The Good, Bad and Great News about Women on the Web in Developing Countries

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Just weeks ago Intel announced a groundbreaking new report focused on Women and the Web in developing countries. The report was released as the lead-in at a vibrant forum hosted by the State Department and UN Women that brought together people (mostly women) from organizations around the world. Attendees came together to engage in dialog about women, ICTs and development and how to mobilize resources to accelerate women’s access to transform their lives.
The report – available here – found that women, in general, have 25% less access to the Internet and in Sub-Saharan Africa that number soars to 45%. Even in rapidly developing economies the gap is immense: 35% in South Asia and the Middle East, 30% in Europe and North Asia.
Based on recent reports from UNESCO, 90% of the population in developing countries – populations outside urban areas – have little or no access to the Internet. This kind of access is increasingly important for community and economic development: it drives better education, healthcare, economic opportunity and enables people to engage their communities and the world. Internet access, the World Bank reports, has a dramatic impact on the GDP of a country.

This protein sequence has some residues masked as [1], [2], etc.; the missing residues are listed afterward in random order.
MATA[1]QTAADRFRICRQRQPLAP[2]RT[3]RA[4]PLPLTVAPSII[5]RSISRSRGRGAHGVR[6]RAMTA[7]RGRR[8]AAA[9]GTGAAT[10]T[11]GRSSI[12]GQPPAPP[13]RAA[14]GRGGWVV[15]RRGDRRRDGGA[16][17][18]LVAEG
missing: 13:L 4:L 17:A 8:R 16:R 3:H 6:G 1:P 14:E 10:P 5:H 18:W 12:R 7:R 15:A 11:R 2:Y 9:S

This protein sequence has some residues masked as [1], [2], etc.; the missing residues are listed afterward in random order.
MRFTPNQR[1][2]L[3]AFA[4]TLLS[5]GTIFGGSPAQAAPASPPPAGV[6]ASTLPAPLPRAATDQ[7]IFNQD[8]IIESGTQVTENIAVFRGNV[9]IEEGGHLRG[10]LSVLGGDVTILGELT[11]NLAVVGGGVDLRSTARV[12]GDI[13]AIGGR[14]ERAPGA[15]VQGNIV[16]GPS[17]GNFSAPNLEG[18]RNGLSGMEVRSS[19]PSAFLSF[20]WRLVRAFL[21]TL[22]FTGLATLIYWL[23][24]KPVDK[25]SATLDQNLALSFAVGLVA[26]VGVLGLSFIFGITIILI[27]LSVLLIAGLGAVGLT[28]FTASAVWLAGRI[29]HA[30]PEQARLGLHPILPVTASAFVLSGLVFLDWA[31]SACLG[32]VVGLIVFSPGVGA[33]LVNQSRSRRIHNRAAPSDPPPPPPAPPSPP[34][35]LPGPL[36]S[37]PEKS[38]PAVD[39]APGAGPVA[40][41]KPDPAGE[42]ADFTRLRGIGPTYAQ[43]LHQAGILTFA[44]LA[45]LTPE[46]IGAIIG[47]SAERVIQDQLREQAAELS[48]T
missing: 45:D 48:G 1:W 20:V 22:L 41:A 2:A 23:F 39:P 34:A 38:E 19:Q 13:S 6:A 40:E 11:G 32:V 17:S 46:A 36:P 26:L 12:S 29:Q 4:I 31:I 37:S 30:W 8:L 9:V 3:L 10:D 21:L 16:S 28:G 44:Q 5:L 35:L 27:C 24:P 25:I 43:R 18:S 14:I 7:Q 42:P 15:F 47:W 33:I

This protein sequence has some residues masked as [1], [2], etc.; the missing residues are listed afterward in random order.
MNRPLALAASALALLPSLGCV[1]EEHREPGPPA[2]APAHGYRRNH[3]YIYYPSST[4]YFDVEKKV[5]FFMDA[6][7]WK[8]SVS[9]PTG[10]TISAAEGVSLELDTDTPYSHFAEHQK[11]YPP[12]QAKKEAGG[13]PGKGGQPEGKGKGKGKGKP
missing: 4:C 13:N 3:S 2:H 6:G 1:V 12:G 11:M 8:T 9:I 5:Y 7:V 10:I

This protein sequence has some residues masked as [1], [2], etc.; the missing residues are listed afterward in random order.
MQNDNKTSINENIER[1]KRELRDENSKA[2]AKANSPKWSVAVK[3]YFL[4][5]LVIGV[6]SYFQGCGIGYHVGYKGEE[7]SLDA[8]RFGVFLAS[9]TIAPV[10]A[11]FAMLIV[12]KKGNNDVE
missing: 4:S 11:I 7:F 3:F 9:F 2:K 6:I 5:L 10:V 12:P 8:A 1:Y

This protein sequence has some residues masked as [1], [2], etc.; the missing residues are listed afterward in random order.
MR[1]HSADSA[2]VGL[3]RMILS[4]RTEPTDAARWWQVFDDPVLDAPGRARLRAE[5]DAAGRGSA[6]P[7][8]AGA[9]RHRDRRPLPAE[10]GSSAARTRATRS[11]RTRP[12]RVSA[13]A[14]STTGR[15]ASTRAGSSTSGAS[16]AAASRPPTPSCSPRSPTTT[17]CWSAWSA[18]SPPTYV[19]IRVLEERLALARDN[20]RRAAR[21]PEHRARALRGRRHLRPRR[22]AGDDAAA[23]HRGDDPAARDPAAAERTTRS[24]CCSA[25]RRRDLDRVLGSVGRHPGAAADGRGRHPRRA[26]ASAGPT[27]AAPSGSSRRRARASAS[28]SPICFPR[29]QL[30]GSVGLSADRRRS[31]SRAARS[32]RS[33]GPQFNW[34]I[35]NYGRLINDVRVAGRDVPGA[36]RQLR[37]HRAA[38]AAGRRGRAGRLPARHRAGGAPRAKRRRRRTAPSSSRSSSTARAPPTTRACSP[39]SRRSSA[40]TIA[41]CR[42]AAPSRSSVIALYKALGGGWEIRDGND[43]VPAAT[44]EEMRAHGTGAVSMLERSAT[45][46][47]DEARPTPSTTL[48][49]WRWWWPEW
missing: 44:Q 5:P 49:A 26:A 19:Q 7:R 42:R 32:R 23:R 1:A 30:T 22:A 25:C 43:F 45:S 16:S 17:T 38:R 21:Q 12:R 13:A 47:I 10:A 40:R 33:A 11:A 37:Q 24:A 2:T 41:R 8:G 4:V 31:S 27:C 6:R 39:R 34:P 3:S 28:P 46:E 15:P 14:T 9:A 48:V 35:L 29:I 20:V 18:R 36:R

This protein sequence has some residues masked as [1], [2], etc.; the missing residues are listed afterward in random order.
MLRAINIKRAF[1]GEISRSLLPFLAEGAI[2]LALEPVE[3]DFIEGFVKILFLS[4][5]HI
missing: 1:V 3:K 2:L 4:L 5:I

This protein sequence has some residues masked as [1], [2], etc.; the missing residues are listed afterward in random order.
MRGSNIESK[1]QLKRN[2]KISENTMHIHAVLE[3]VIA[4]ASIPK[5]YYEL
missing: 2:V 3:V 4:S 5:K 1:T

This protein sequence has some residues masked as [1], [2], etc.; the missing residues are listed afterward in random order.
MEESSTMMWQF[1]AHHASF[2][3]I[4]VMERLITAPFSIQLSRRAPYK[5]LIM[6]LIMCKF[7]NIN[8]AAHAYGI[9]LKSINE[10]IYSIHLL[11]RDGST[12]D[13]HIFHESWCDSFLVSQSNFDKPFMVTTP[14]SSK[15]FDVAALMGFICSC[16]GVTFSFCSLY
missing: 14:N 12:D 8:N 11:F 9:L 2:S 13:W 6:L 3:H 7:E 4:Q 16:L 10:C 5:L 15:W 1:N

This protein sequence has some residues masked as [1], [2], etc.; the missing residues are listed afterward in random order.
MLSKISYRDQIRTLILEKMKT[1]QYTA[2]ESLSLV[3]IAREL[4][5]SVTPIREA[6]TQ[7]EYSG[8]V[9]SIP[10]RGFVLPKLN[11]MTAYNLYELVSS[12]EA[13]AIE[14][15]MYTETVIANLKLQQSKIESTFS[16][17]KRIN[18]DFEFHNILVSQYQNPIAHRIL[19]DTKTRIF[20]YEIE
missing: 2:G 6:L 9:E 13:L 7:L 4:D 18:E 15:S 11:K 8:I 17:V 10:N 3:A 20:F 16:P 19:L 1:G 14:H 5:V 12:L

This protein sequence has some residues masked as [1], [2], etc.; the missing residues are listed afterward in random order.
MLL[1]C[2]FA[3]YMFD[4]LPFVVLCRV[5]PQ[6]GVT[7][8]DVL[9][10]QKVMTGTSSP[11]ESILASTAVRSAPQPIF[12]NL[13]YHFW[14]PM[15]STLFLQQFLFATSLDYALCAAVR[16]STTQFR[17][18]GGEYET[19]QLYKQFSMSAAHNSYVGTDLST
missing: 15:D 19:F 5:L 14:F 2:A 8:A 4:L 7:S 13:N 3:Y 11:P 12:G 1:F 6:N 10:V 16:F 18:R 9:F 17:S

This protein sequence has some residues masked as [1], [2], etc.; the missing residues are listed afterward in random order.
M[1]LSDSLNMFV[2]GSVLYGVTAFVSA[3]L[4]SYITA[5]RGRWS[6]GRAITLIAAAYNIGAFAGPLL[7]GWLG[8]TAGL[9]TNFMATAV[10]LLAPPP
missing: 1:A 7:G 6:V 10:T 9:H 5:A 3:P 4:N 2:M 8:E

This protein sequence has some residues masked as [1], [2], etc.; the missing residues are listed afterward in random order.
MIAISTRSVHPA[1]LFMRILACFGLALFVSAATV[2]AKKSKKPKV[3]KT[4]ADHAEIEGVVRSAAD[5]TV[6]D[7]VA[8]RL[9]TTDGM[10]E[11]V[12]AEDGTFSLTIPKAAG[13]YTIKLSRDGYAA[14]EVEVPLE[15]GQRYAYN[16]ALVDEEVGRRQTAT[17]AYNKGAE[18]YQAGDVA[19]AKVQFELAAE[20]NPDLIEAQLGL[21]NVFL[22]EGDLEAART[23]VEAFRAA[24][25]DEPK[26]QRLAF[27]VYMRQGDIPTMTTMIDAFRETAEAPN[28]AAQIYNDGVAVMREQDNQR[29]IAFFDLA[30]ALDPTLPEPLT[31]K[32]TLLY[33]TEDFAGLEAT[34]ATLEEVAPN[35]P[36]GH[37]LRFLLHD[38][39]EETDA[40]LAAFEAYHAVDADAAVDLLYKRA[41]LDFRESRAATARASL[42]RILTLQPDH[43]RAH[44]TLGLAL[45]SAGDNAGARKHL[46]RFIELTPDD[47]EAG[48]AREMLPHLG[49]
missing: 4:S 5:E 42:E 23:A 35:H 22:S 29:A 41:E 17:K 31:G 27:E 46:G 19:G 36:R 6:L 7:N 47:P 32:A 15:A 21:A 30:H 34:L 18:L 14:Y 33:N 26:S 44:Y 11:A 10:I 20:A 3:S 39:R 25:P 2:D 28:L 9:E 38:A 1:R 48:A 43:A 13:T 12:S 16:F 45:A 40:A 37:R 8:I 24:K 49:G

The good news from the report is that access is growing rapidly. Ugandan Internet subscriptions doubled in 2010 and mobile subscriptions across Africa recently surpassed both the EU and the United States. These are positive numbers. The concern, however, is that if half of the population is without equal access, this acceleration may only serve to widen the gap. Women are just as critical – by some reports more critical – for development when compared to their male counterparts. And as Internet access becomes more ubiquitous the need to close the gender gap become more pressing.
At Inveneo we open doors to Internet access in emerging markets all over the world, but rarely do we get such a comprehensive analysis of the impact we’re making. Personally, I think that the best news in this report is that we’re now finally getting hard data on the importance of Internet access in developing countries. We’re able to look at the real issues surrounding connectivity and the gender divide. This report is a welcome validation of the challenges we’re working to solve.
Now, we just need to decide what to do with it. Let’s get working!